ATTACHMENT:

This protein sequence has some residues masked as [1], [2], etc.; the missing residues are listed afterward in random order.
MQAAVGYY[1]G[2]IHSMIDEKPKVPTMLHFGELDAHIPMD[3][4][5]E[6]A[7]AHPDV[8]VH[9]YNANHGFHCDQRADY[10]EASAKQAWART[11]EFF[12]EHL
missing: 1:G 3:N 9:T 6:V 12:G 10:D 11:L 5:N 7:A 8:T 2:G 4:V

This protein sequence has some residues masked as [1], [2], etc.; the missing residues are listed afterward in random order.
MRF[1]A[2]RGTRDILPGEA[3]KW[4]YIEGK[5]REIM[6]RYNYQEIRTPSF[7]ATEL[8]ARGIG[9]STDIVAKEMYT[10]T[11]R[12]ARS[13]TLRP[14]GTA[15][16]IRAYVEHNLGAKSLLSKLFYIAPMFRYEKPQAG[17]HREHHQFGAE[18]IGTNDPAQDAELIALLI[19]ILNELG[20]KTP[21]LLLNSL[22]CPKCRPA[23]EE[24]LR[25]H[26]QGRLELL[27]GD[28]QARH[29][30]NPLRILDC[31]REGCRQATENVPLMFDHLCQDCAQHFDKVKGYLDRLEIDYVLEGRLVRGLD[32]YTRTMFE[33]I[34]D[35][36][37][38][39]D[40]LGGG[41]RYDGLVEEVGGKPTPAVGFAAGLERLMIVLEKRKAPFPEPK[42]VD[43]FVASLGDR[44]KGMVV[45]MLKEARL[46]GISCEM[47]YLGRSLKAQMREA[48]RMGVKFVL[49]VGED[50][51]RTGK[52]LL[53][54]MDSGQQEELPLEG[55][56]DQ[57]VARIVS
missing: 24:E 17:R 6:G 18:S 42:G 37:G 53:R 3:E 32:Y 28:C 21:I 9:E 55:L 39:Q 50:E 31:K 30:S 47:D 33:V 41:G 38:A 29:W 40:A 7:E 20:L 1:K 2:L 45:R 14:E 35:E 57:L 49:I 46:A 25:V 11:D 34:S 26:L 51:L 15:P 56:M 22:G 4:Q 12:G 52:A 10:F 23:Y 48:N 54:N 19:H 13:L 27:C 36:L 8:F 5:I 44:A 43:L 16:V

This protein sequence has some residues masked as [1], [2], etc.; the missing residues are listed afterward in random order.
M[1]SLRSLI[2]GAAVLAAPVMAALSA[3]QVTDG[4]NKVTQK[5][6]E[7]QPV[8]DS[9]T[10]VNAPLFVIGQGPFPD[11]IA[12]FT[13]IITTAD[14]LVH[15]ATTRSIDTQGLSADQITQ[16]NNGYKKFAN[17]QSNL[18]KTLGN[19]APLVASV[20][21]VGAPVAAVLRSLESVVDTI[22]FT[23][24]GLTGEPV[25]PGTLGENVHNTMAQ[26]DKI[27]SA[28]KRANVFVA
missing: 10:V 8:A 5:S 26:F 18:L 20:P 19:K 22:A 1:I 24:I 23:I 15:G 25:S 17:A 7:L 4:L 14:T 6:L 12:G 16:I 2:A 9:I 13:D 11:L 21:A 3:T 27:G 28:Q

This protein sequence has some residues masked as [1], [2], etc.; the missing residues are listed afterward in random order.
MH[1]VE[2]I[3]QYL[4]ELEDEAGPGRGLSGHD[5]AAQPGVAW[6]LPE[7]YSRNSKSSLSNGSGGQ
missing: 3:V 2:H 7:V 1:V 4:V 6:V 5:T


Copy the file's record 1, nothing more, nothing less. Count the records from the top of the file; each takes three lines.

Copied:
This protein sequence has some residues masked as [1], [2], etc.; the missing residues are listed afterward in random order.
MQAAVGYY[1]G[2]IHSMIDEKPKVPTMLHFGELDAHIPMD[3][4][5]E[6]A[7]AHPDV[8]VH[9]YNANHGFHCDQRADY[10]EASAKQAWART[11]EFF[12]EHL
missing: 1:G 3:N 9:T 6:V 12:G 10:D 11:L 5:N 7:A 8:T 2:G 4:V